Marquette medical laboratory science faculty member receives $250k research grant to improve state’s SHARP infrastructure, recognition of antibiotic resistance
By Alex Nemec, marketing communication specialist, Office of University Relations
Dr. Erik Munson, assistant professor of medical laboratory science, in Marquette University’s College of Health Sciences has been awarded a $250,000 grant from the State of Wisconsin to improve the state’s Strengthening Healthcare-Associated Infection/Antibiotic Resistance Program (SHARP) infrastructure.
SHARP is funded through the American Rescue Plan and is intended to strengthen and equip state, local and territorial public health departments and other partner organizations with the resources needed to better prevent and fight infections in U.S. healthcare facilities, including COVID-19 and other known and emerging infectious diseases.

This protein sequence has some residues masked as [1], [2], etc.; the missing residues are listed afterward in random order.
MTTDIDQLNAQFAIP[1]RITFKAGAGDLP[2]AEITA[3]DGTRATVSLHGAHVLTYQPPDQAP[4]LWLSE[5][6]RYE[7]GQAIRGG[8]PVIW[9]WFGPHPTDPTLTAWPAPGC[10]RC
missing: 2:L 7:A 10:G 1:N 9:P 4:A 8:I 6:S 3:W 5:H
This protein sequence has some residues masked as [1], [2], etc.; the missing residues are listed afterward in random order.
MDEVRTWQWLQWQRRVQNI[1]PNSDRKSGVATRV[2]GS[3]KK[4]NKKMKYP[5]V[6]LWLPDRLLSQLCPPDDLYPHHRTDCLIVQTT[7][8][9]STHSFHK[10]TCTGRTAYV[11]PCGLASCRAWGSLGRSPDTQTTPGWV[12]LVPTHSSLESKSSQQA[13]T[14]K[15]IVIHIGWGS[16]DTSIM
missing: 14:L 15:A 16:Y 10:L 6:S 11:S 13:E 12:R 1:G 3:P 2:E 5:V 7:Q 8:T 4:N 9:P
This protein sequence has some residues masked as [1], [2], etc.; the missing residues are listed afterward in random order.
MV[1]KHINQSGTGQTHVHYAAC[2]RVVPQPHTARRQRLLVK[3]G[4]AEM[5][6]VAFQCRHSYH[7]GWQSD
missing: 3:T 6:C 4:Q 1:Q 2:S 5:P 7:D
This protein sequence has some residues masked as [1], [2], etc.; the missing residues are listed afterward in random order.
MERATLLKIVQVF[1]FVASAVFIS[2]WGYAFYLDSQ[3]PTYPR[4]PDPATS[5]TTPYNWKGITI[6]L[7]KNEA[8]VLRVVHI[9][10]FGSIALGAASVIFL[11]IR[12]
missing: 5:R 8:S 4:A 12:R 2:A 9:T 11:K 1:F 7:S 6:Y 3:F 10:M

“Patient management is at the center of all health care, and the ability to administer proper treatment plans for bacterial infections can be pivotal in the context of patient care,” Munson says. “Maintaining the Surveillance of Wisconsin Organisms for Trends in Antimicrobial Resistance and Epidemiology program will provide clinicians throughout the state with empiric data to help guide treatment decisions.”
Changes in antimicrobial susceptibility may affect clinicians’ choices of empiric antimicrobial agents from both a clinical patient care and an antimicrobial stewardship perspective. For example, current American Thoracic Society/Infectious Disease Society of America pneumonia guidelines state macrolide as monotherapy is a treatment option in settings where macrolide resistance is documented to be low. However, providers may be unaware of local macrolide resistance patterns or where the data can be found. Munson’s research will ensure health care providers have a reliable, up-to-date source of the antibiotic resistances in the state.
“Dr. Munson’s work during the pandemic in operating the COVID-19 testing lab on campus was critical to the continued success the university had with mitigation, and his expertise and commitment was recognized when President Michael Lovell named Erik a Difference Maker this past spring,” says William E. Cullinan, dean of the College of Health Sciences. “Dr. Munson’s new research grant from the state will advance his important work in identifying changes in antibiotic resistance, a primary public health concern.”